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ISO 9000/9001: Quality management
The ISO 9000 family of standards represents an international consensus on good quality management practices. It consists of standards and guidelines relating to quality management systems and related supporting standards.
ISO 9000/9001, owned and maintained by the International Standards Organization (ISO) was first published in 1987, based on BS5750 series. ISO 9001:2000 combined the three standards—9001, 9002, and 9003—into one, called 9001. The current version is ISO 9001:2008, which updated ISO 9001:2000 with no new requirements.The ISO 9000 family addresses ‘Quality management’. This means what the organization does to fulfil the customer's quality requirements, and applicable regulatory requirements, while aiming to enhance customer satisfaction, and achieve continual improvement of its performance in pursuit of these objectives.ISO 9000:2000 has four major generic business processes covering:·
- The management of resources·
- The quality of the product·
- The maintenance of quality records·
- The requirement for continual improvement.
ISO 9001:2008 is the standard that provides a set of standardized requirements for a quality management system, regardless of what the user organization does, its size, or whether it is in the private, or public sector. It is the only standard in the family against which organizations can be certified – although certification is not a compulsory requirement of the standard. ISO 9001:2008 lays down what requirements a quality system must meet, but does not dictate how they should be met in any particular organization. This leaves great scope and flexibility for implementation in different business sectors and business cultures, as well as in different national cultures.The other standards in the family cover specific aspects such as fundamentals and vocabulary, performance improvements, documentation, training, and financial and economic aspects.The quality management system standards of the ISO 9000:2000 and ISO 9000:2008 series are based on eight quality management principles: customer focus, leadership, involvement of people, process approach, system approach to management, continual improvement, factual approach to decision making and mutually beneficial supplier relationships. These principles can be used by senior management as a framework to guide their organizations towards improved performance.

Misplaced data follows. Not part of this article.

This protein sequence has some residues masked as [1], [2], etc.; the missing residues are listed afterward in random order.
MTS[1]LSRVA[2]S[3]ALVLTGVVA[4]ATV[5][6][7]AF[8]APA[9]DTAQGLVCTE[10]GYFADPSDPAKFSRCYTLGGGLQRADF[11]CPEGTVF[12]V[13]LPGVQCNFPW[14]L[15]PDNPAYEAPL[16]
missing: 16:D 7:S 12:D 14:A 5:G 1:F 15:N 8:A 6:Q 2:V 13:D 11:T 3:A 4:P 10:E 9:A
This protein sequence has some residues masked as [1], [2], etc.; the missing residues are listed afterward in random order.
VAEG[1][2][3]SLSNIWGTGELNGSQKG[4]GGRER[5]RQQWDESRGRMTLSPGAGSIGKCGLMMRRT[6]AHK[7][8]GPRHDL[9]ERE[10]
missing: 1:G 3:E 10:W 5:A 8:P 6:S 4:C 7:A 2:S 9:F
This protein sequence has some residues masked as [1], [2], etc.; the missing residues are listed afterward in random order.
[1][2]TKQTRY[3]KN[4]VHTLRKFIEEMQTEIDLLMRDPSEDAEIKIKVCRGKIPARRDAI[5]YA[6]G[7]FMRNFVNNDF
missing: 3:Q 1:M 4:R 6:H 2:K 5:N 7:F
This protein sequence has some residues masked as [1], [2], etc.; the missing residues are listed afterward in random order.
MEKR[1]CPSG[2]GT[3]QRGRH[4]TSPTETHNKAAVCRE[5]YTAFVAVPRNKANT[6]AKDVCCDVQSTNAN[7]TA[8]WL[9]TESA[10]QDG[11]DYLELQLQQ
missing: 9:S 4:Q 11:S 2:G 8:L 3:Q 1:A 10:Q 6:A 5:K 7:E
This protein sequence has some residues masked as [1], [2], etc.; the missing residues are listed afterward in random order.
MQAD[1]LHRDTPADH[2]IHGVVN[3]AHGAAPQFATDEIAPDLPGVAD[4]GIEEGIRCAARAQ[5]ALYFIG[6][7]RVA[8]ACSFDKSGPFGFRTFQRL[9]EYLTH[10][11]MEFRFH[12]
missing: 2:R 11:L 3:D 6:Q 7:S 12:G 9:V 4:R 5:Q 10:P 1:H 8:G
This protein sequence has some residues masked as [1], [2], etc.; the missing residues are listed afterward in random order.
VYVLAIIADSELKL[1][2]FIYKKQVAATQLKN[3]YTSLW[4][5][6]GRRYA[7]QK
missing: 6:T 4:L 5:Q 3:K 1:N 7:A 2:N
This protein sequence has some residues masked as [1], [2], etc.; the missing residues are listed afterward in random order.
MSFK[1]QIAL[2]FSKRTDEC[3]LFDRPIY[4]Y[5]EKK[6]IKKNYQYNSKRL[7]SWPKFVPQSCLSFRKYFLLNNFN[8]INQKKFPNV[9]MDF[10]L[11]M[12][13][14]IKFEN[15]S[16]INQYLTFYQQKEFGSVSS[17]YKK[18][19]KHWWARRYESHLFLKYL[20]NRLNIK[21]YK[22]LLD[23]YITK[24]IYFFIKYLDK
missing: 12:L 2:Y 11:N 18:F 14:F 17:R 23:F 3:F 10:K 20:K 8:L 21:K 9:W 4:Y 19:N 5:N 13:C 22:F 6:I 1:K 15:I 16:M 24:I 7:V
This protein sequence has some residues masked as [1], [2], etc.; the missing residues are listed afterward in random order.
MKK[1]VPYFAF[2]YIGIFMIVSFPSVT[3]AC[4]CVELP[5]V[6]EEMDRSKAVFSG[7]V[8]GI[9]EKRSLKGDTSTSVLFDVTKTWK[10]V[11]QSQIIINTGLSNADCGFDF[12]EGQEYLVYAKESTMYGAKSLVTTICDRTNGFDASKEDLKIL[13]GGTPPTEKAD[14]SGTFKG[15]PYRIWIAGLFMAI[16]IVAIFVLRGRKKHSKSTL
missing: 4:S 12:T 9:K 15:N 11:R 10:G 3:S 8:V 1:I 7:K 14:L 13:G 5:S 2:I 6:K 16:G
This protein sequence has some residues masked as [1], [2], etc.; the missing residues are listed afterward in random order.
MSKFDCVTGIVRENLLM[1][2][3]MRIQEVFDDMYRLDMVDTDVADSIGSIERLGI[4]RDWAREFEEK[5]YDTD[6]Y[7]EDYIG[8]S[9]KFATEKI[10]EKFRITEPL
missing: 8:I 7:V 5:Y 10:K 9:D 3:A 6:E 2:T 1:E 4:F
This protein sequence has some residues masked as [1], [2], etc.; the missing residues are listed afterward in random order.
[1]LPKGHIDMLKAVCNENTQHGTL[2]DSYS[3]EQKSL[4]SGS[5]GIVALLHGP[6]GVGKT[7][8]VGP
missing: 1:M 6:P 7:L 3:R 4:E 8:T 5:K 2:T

Managers in any organization that needs to demonstrate that it has consistent quality processes in place to meet customer expectations; auditors
ISO 9000 deals with the fundamentals of quality management systems. ISO 9001 deals with the requirements that organizations wishing to meet the standard have to fulfill.The ISO 9001 standard is generalized and abstract; its parts must be carefully interpreted to make sense within a particular organization. Because they are business management guidelines, the ISO 9001 guidelines can be applied to a very diverse range of organizations.
Strengths and pitfalls:
StrengthsISO 9001:2000 provides a single quality management ‘requirements’ standard that is applicable to all organizations, products and services. It is the only standard that can be used for the certiﬁcation of a quality management system .Pitfalls· The process is costly and gaining accreditation is time-consuming· Adhering to ISO 9000 makes processes more consistent; however, it also makes it more difﬁcult to improve and adapt processes·
It may not be appropriate to apply a process such as ISO 9000 to a ﬁeld requiring creativity, such as software engineering. The standard is especially prone to failure when a company is interested in certification before quality (many companies only register to ISO 9000 because they are forced to do so by the marketplace regardless of whether the standard is appropriate to their business)
Relevant links (weblinks):
Official ISO website: www.iso.org/iso/iso_9000_essentials